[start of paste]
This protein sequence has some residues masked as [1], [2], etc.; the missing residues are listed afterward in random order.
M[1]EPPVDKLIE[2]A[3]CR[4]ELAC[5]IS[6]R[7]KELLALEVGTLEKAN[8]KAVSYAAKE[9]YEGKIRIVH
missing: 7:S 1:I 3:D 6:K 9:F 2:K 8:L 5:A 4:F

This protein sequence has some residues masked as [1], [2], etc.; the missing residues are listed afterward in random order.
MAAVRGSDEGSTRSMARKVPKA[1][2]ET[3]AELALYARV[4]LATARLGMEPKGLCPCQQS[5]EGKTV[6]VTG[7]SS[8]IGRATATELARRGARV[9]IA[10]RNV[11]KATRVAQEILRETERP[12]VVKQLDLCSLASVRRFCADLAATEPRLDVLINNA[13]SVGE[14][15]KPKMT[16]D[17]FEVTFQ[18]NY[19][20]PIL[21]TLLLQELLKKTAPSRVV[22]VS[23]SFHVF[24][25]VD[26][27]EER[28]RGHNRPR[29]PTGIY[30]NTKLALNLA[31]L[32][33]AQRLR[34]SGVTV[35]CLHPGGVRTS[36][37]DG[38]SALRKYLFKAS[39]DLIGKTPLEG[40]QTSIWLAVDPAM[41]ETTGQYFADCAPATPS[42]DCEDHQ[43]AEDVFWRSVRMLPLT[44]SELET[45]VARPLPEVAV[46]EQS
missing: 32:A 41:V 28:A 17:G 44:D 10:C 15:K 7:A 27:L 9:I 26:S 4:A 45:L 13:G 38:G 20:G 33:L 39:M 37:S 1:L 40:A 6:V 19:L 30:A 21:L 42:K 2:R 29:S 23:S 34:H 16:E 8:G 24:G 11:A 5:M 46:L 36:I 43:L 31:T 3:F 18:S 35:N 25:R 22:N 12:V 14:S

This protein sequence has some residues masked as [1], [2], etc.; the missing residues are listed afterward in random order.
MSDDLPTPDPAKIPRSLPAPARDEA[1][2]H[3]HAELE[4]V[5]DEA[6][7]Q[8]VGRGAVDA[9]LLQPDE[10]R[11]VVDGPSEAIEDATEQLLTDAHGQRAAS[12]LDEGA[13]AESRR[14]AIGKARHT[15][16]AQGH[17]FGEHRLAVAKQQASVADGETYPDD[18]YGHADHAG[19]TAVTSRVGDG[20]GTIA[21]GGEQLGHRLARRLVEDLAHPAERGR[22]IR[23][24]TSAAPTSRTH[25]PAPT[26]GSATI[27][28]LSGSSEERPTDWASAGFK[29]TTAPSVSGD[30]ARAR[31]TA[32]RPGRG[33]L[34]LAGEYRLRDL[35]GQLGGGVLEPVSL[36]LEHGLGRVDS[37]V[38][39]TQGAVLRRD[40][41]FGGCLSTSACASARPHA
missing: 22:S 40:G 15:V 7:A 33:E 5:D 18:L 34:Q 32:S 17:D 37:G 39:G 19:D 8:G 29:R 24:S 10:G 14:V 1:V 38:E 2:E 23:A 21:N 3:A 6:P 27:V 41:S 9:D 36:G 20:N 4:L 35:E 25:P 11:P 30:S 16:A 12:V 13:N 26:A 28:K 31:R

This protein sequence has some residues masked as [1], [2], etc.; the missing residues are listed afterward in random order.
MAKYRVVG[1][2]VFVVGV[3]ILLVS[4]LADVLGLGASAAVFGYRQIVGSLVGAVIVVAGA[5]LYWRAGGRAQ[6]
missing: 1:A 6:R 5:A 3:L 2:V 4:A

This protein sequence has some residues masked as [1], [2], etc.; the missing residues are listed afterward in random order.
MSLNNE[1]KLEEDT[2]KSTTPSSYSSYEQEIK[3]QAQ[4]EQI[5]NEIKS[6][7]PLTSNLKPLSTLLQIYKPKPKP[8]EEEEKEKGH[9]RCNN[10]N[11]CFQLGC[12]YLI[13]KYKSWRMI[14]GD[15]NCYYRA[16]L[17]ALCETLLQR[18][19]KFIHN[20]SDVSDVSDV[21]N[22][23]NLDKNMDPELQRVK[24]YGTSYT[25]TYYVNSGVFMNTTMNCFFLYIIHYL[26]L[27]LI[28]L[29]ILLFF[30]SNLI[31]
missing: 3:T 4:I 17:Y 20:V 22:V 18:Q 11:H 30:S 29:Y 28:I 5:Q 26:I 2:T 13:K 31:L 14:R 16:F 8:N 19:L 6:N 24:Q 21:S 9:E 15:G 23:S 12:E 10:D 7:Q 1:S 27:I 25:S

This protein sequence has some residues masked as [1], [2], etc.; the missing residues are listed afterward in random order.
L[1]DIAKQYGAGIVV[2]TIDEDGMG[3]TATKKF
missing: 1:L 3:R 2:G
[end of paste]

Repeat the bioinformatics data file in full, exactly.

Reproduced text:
This protein sequence has some residues masked as [1], [2], etc.; the missing residues are listed afterward in random order.
M[1]EPPVDKLIE[2]A[3]CR[4]ELAC[5]IS[6]R[7]KELLALEVGTLEKAN[8]KAVSYAAKE[9]YEGKIRIVH
missing: 7:S 1:I 3:D 6:K 9:F 2:K 8:L 5:A 4:F

This protein sequence has some residues masked as [1], [2], etc.; the missing residues are listed afterward in random order.
MAAVRGSDEGSTRSMARKVPKA[1][2]ET[3]AELALYARV[4]LATARLGMEPKGLCPCQQS[5]EGKTV[6]VTG[7]SS[8]IGRATATELARRGARV[9]IA[10]RNV[11]KATRVAQEILRETERP[12]VVKQLDLCSLASVRRFCADLAATEPRLDVLINNA[13]SVGE[14][15]KPKMT[16]D[17]FEVTFQ[18]NY[19][20]PIL[21]TLLLQELLKKTAPSRVV[22]VS[23]SFHVF[24][25]VD[26][27]EER[28]RGHNRPR[29]PTGIY[30]NTKLALNLA[31]L[32][33]AQRLR[34]SGVTV[35]CLHPGGVRTS[36][37]DG[38]SALRKYLFKAS[39]DLIGKTPLEG[40]QTSIWLAVDPAM[41]ETTGQYFADCAPATPS[42]DCEDHQ[43]AEDVFWRSVRMLPLT[44]SELET[45]VARPLPEVAV[46]EQS
missing: 32:A 41:V 28:A 17:G 44:D 10:C 15:K 7:A 27:L 9:I 26:S 4:A 45:L 13:G 38:G 20:G 33:L 39:M 37:S 1:L 40:A 6:V 19:L 30:A 21:L 42:K 2:R 29:S 23:S 34:H 16:E 8:G 24:G 11:A 5:M 46:L 36:I 43:L 31:T 3:F 18:S 35:N 25:R 22:N 12:V 14:S

This protein sequence has some residues masked as [1], [2], etc.; the missing residues are listed afterward in random order.
MSDDLPTPDPAKIPRSLPAPARDEA[1][2]H[3]HAELE[4]V[5]DEA[6][7]Q[8]VGRGAVDA[9]LLQPDE[10]R[11]VVDGPSEAIEDATEQLLTDAHGQRAAS[12]LDEGA[13]AESRR[14]AIGKARHT[15][16]AQGH[17]FGEHRLAVAKQQASVADGETYPDD[18]YGHADHAG[19]TAVTSRVGDG[20]GTIA[21]GGEQLGHRLARRLVEDLAHPAERGR[22]IR[23][24]TSAAPTSRTH[25]PAPT[26]GSATI[27][28]LSGSSEERPTDWASAGFK[29]TTAPSVSGD[30]ARAR[31]TA[32]RPGRG[33]L[34]LAGEYRLRDL[35]GQLGGGVLEPVSL[36]LEHGLGRVDS[37]V[38][39]TQGAVLRRD[40][41]FGGCLSTSACASARPHA
missing: 22:S 40:G 15:V 7:A 33:E 5:D 18:L 34:Q 32:S 17:D 37:G 39:G 19:D 8:G 29:R 24:S 10:G 14:V 1:V 38:E 2:E 23:A 21:N 3:A 6:P 27:V 41:S 9:D 36:G 20:N 4:L 35:E 25:P 11:P 30:S 16:A 12:V 13:N 26:A 28:K 31:R

This protein sequence has some residues masked as [1], [2], etc.; the missing residues are listed afterward in random order.
MAKYRVVG[1][2]VFVVGV[3]ILLVS[4]LADVLGLGASAAVFGYRQIVGSLVGAVIVVAGA[5]LYWRAGGRAQ[6]
missing: 1:A 6:R 5:A 3:L 2:V 4:A

This protein sequence has some residues masked as [1], [2], etc.; the missing residues are listed afterward in random order.
MSLNNE[1]KLEEDT[2]KSTTPSSYSSYEQEIK[3]QAQ[4]EQI[5]NEIKS[6][7]PLTSNLKPLSTLLQIYKPKPKP[8]EEEEKEKGH[9]RCNN[10]N[11]CFQLGC[12]YLI[13]KYKSWRMI[14]GD[15]NCYYRA[16]L[17]ALCETLLQR[18][19]KFIHN[20]SDVSDVSDV[21]N[22][23]NLDKNMDPELQRVK[24]YGTSYT[25]TYYVNSGVFMNTTMNCFFLYIIHYL[26]L[27]LI[28]L[29]ILLFF[30]SNLI[31]
missing: 3:T 4:I 17:Y 20:V 22:V 18:Q 11:H 30:S 29:Y 28:I 5:Q 26:I 2:T 13:K 31:L 14:R 16:F 8:N 19:L 6:N 24:Q 21:S 9:E 15:G 23:S 12:E 10:D 7:Q 1:S 27:I 25:S

This protein sequence has some residues masked as [1], [2], etc.; the missing residues are listed afterward in random order.
L[1]DIAKQYGAGIVV[2]TIDEDGMG[3]TATKKF
missing: 1:L 3:R 2:G